British Olympic chiefs have played down predictions they could overhaul Australia to finish as the fourth-best nation in Beijing.

But the British Olympic Association are forecasting a "significant improvement" in their medal haul at Beijing compared to their 10th place in the Athens table with nine gold medals.

Some predictions have Britain doubling their gold medal tally and finishing fourth in Beijing, but funding body UK Sport's target is 10 to 12 golds and 35 medals, and an eighth place finish in the table.

The BOA are refusing to set a specific target for these Games, saying they are concentrating on making the fourth place in the table four years down the line at London 2012.

BOA chairman Colin Moynihan said at the British team's pre-Games launch in Beijing: "We are confident we will move forward from 10th but it would be unwise to speculate how close we will get to fourth. At Athens, the combined margin of five British golds being silver medals was only 0.545 seconds, that shows how close it can be."

UK Sport, the body that distributes National Lottery funding to Olympic sports, are keeping their target of 35 British medals at Beijing.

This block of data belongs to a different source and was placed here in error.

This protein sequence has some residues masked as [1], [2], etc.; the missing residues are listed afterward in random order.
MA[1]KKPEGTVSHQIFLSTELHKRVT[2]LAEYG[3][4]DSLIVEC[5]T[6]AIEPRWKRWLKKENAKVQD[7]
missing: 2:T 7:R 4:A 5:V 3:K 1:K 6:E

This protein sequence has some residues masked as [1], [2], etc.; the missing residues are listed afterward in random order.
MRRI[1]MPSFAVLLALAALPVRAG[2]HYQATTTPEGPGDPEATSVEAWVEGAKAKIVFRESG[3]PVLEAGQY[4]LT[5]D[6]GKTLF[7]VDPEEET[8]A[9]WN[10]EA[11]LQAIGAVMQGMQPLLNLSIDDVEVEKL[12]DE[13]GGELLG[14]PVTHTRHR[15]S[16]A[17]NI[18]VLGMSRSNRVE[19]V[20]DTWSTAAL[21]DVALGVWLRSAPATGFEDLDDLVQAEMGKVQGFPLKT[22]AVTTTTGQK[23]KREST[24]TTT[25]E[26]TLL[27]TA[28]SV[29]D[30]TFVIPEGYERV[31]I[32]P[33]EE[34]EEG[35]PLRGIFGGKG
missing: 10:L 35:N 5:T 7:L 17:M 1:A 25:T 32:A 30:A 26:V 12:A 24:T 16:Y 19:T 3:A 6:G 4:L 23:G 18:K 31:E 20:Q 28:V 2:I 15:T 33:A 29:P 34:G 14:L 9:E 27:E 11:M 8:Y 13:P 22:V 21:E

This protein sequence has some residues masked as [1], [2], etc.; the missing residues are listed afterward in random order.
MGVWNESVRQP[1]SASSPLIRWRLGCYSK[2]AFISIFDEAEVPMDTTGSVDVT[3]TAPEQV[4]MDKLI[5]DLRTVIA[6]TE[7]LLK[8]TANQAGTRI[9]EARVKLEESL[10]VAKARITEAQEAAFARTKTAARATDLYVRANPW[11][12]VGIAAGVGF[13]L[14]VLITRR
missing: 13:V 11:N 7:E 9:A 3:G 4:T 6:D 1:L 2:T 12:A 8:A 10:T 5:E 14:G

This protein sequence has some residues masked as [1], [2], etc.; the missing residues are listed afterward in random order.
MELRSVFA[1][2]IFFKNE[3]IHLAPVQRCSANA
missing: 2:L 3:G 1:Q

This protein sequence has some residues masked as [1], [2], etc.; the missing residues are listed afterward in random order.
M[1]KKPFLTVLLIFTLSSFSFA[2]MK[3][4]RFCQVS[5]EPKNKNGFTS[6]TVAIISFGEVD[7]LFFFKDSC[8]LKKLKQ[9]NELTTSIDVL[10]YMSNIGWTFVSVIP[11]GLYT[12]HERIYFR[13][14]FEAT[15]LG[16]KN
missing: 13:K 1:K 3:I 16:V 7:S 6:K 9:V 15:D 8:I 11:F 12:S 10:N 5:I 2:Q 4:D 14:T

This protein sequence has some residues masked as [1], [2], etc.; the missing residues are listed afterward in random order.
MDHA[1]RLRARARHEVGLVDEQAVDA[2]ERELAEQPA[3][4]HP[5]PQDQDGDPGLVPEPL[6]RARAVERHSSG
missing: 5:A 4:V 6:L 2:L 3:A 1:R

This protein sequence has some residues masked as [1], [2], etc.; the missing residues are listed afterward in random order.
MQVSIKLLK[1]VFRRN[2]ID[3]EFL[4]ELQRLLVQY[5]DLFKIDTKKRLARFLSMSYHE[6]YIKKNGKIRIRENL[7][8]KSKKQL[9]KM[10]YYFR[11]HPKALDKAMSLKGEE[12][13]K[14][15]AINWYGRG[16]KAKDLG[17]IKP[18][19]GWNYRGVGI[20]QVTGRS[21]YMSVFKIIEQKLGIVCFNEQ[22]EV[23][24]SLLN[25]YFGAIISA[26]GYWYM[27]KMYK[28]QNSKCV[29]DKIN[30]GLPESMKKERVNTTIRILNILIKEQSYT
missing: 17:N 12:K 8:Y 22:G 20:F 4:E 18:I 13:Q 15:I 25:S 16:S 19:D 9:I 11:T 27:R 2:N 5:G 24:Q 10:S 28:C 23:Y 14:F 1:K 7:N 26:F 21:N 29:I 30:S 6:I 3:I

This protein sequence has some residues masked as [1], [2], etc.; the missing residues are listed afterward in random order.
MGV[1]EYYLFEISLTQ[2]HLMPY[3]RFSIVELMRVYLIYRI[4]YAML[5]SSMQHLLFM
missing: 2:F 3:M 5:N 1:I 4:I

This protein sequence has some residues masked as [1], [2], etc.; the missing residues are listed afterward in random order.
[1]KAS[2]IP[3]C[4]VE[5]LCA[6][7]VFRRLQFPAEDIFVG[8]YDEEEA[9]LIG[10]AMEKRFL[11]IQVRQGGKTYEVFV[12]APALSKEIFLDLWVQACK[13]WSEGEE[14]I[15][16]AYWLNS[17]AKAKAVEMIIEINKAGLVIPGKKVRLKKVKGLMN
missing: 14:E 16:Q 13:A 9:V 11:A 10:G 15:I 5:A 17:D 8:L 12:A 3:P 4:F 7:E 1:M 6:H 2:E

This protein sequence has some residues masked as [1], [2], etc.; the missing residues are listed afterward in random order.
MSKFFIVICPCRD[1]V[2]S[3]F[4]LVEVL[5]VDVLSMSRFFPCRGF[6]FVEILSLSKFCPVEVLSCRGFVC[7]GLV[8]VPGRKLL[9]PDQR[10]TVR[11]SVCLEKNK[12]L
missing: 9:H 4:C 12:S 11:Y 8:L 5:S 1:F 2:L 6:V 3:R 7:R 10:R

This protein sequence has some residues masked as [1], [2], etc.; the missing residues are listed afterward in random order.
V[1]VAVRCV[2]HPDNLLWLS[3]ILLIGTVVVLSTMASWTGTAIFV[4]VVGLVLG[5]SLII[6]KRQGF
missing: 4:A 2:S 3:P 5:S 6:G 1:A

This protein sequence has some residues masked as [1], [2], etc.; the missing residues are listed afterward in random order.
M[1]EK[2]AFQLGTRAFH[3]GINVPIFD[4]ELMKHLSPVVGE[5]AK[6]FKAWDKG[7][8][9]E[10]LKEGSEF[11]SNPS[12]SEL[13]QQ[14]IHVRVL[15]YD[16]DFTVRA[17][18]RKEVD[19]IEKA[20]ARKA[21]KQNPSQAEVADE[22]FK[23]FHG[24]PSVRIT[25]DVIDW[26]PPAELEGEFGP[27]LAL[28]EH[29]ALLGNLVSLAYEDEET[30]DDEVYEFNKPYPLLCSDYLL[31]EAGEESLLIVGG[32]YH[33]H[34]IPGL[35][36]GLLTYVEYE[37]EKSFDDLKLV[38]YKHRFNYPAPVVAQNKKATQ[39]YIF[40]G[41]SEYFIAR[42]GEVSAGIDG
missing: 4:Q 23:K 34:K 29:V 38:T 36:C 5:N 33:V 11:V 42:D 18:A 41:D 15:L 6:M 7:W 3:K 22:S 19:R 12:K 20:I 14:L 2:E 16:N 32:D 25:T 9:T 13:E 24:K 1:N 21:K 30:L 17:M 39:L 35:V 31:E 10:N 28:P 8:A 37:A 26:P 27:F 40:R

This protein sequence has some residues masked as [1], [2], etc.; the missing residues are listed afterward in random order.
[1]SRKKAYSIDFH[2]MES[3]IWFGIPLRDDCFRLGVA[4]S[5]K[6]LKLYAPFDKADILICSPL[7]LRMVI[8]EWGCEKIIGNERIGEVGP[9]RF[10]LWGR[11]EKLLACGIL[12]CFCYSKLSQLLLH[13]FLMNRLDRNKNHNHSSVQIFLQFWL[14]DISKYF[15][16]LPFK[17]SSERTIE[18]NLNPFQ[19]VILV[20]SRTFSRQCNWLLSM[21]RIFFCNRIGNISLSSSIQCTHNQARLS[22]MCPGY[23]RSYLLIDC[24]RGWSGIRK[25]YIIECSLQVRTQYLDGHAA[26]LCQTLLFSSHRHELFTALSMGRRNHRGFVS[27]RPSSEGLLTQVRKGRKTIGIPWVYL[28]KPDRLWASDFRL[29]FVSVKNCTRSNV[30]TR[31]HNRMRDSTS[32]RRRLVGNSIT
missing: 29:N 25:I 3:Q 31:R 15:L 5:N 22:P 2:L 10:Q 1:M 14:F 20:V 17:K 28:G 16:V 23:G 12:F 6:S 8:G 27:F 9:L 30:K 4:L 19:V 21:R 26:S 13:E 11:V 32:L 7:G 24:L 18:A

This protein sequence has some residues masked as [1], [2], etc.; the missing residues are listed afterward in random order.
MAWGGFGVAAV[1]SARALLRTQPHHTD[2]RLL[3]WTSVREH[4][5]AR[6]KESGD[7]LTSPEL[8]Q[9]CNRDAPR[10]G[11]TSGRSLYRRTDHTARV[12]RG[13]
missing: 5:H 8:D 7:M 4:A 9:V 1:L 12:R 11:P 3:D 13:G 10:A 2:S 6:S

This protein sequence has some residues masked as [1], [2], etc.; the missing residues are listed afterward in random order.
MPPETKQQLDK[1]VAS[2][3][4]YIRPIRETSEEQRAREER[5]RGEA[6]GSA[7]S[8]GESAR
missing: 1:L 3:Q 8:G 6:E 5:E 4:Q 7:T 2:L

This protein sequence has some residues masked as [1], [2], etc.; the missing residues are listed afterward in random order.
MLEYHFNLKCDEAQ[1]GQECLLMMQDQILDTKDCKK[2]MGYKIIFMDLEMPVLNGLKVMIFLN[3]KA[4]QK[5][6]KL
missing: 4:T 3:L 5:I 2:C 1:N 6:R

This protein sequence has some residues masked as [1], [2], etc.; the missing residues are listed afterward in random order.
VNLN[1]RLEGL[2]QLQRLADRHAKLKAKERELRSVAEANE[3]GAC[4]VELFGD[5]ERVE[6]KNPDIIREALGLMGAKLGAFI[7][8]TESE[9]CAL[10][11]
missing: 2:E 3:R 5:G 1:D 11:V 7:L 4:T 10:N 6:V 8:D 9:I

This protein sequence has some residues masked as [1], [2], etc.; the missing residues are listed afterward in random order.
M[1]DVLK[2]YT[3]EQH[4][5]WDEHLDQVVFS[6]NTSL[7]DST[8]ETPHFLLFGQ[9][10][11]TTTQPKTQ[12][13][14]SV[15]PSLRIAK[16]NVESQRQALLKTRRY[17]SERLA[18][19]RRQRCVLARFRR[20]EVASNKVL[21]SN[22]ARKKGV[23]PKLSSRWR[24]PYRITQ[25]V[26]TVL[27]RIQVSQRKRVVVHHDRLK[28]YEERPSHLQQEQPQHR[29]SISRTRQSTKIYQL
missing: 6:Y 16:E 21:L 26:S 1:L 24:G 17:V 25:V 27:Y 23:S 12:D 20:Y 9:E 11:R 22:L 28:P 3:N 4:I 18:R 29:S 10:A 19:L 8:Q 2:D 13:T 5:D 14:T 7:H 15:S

A spokesman said: "We do have a stretch target' of 41 medals that we would hope to achieve if everything goes right and that also remains the same."

Meanwhile, Moynihan insisted there is no chance of the BOA watering down their lifetime Olympics ban on drugs cheats following the Games.

The organisation are reviewing the rule following the Dwain Chambers court challenge and there was a possibility of falling in line with the IOC's new rule where anyone banned for six months or more misses the next Olympics after their suspension finishes.

But Moynihan said the only likely change would be to the BOA's appeals procedure. He said: "The rest of the world is looking at what we do and a number are considering having similar eligibility rules.

"There is a huge challenge for sport to make sure we have competition between athletes and not between chemist laboratories."